Games developer and publisher Valve will struggle to make a major impact with its strategy to bring its PC-based platform to the living room, according to a major rival.
Trevor Longino, the head of PR and Marketing at gog.com, says gamers who are very strongly attached to playing games on TV already have consoles.
He believes it would be very difficult for Valve, which operates the games distribution channel Steam, to break the dominance of Sony and Microsoft which, he says, are far larger and more experienced in the console market.
Valve made three announcements last week. It unveiled plans for a Linux-based operating system dedicated to running games called SteamOS and it followed it up with details of the Steam Machine, a set of games consoles with different prices and specifications which are intended to be connected to large screen televisions.
The company also showcased its Steam controller which replaces traditional thumbsticks with twin trackpads and that Valve claims can even serve as a stand-in for mouse and keyboard controls.
But although Valve is looking to build on the 75 per cent of the PC digital distribution market it currently holds, its rivals claim that Windows-based gaming will continue for some years.
“I don't think it will pose a threat to services like [us],” said Mr Longino, who believes Valve's latest venture will have only a small impact on the existing PC market. "One of the reasons that PC gaming remains such a robust market is because people want to play games on the devices they own: be it a phone, a PC, or nearly any other electronic device.
“As such, gamers will likely continue to play PC games on a traditional PC simply because that's the hardware they own. I believe gamers who are very strongly attached to playing games on TV probably already have consoles.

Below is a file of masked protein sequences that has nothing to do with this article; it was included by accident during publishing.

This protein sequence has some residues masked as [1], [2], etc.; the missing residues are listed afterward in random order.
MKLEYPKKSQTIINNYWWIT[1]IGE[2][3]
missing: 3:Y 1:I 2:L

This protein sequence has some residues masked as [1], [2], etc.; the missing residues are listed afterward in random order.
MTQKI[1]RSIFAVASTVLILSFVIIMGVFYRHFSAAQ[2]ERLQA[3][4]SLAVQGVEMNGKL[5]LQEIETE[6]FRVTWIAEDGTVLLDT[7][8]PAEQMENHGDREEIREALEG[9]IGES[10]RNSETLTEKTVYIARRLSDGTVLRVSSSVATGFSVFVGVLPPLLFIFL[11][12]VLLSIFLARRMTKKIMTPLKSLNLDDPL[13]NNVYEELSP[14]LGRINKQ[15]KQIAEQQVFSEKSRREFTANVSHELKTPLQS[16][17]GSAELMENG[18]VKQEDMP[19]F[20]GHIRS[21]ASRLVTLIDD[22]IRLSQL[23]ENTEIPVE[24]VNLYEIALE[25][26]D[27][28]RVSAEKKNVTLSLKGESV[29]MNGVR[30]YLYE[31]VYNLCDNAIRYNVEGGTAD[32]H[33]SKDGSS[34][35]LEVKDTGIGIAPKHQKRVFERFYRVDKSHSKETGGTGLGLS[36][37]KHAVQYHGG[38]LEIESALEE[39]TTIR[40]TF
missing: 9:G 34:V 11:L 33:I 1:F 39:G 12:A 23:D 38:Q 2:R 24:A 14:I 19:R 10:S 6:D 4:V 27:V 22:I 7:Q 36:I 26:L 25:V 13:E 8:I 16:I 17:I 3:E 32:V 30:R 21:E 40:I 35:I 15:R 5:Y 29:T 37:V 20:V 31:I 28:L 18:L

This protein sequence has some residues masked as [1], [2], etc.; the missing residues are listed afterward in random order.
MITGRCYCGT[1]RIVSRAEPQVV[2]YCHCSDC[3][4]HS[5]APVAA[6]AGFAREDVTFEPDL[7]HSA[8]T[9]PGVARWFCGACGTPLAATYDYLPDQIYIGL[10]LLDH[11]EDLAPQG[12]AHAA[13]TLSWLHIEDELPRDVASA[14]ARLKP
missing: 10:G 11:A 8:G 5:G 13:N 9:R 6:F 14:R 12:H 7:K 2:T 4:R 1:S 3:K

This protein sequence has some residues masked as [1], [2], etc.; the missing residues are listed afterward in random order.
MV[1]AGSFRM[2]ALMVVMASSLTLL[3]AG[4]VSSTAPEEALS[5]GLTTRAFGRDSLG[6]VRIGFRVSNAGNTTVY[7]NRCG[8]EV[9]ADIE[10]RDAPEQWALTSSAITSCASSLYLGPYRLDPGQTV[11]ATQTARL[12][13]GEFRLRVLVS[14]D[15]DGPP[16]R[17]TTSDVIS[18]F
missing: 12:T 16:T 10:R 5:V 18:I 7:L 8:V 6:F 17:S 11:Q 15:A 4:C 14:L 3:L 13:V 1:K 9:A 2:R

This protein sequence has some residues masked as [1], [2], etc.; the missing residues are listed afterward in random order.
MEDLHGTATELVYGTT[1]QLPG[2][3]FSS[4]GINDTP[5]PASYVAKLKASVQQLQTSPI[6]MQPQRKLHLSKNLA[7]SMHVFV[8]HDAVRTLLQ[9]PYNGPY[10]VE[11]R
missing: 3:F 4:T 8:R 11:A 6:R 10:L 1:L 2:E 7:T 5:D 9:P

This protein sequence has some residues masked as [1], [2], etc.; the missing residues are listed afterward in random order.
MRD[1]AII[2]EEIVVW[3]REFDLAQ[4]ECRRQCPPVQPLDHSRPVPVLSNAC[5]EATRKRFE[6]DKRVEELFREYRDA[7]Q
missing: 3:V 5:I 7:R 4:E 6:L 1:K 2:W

“SteamOS combined with the controller and SteamMachines is biting more into the console piece of the pie than the PC one, but barring a killer app such as the Halo franchise was for Xbox or the Uncharted series for PS3, I don't see how Steam Machines are going to grab a big portion of the market from other consoles.”
However, this is perhaps ignoring the possiblity that Valve will restrict the release of the much-anticipated Half Life 3 to their Steam Machines. In addition, the company has more than 2,000 paid-for titles, all of which will be available to their console users. The new system will also allow for 'in-home streaming' to share games between a main PC or Mac to TVs elsewhere in the house.
Valve described its announcement as being empowering for gamers. “Users can alter or replace any part of the software of hardware they want,” it said. Valve added: “In SteamOS, we have achieved significant performance increases in graphics processing and we're not targeting audio performance and reductions in input latency at the operating system level.”
But Mr Longino said: “I'm not even sure if PC gamers want to play their games sitting on a couch with a controller on their lap. Unless SteamOS grows to where it has market dominance for PC users - as in the OS becomes popular on a level of MacOSX or even Windows."
He told The Independent that he had looked at data from VGChartz, which has been tracking sales since 2005, and noted that Steam's growth curve was “much flatter than it used to be”.
“If you want to expand your business, you move into a new marketplace, and it seems to me that Steam may be setting their sights on consoles as the next market to expand in.
“I do think that Steam machines is an interesting idea, but I'd also note that many software companies have tried to make the jump to designing and releasing compelling hardware, and it's a tough thing to do well.
“I wish the guys at Valve the best but given what I know at the moment and what I suspect from looking at the data, it looks less like this is a move to threaten platforms like us and more like it's a move to shake up console gaming like Valve did for the PC market.”